Algeria, Polisario Caught Short by Morocco on the African Chessboard

Algerian rulers and the Polisario leaders are caught short by the diplomatic and economic offensive Morocco is staging on the African chessboard, at the initiative of King Mohammed VI.

After he consolidated the standing of his Kingdom in French-speaking Africa and after his country’s triumphant readmission within the African Union (AU), Mohammed VI adopted a very subtle approach of unprecedented rapprochement with English-speaking African countries.

Through this large-scale approach, the Moroccan sovereign seems determined to tackle the problem at its roots, since the pseudo Sahrawi republic “RASD” was created on African soil, in Algeria, and since it is in Africa that the Polisario has most of its supporters.

It is in this context that King Mohammed VI began on Sunday (Feb.19) an official visit to Zambia, which was preceded by similar visits to South Sudan and Ghana. Trips to at least three other African countries are on the King’s schedule.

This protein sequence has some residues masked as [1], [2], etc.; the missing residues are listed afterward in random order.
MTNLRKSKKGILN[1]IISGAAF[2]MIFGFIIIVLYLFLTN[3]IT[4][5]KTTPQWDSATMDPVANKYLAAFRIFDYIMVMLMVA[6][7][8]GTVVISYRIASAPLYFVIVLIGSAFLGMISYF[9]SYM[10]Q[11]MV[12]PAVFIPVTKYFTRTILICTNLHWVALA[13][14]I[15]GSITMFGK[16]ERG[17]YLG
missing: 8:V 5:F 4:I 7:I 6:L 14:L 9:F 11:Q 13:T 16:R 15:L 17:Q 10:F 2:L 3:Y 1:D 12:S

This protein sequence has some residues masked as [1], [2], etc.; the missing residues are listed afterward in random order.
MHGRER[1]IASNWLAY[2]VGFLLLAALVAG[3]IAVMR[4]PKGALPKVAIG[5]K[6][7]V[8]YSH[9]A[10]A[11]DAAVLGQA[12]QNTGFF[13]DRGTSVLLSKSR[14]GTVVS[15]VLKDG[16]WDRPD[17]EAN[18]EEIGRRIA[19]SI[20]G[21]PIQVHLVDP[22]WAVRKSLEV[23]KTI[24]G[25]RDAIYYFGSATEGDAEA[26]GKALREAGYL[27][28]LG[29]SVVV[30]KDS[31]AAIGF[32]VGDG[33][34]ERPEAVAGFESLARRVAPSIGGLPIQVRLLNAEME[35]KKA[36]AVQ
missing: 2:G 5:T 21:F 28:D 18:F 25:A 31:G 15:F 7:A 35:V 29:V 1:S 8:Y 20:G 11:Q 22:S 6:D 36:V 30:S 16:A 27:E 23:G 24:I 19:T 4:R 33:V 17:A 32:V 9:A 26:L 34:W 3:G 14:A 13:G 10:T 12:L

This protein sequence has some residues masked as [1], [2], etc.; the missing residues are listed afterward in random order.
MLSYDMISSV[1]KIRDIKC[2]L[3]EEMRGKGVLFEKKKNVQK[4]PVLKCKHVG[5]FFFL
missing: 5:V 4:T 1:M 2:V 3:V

It is worth mentioning that Ghana and Zambia, both from Anglophone Africa, have long shown hostility to Morocco’s sovereignty, but were among the 28 countries that signed a motion, addressed to the African Union President on 18 July 2016, calling for the suspension of SADR from the continental organization.

It is also worth recalling that the somewhat dubious relationships between the regimes of Algiers and Pretoria have for a long time transformed Anglophone Africa into a preserve of Algeria, that it used in its fierce diplomatic battle against its Moroccan neighbor over Western Sahara.

By ending the policy of the empty chair within the pan-African organization, Mohammed VI showed determination to cast a wide net in Africa, without excluding the few pro-Polisario countries.

No need to say that Morocco has generously extended its hand to African countries for a solidarity-based cooperation and a win-win partnership, while Algeria, with the hydrocarbon sector providing 90% of public revenues, has nothing to offer to the continent, now that it was brought to its knees by the collapse of oil & gas prices.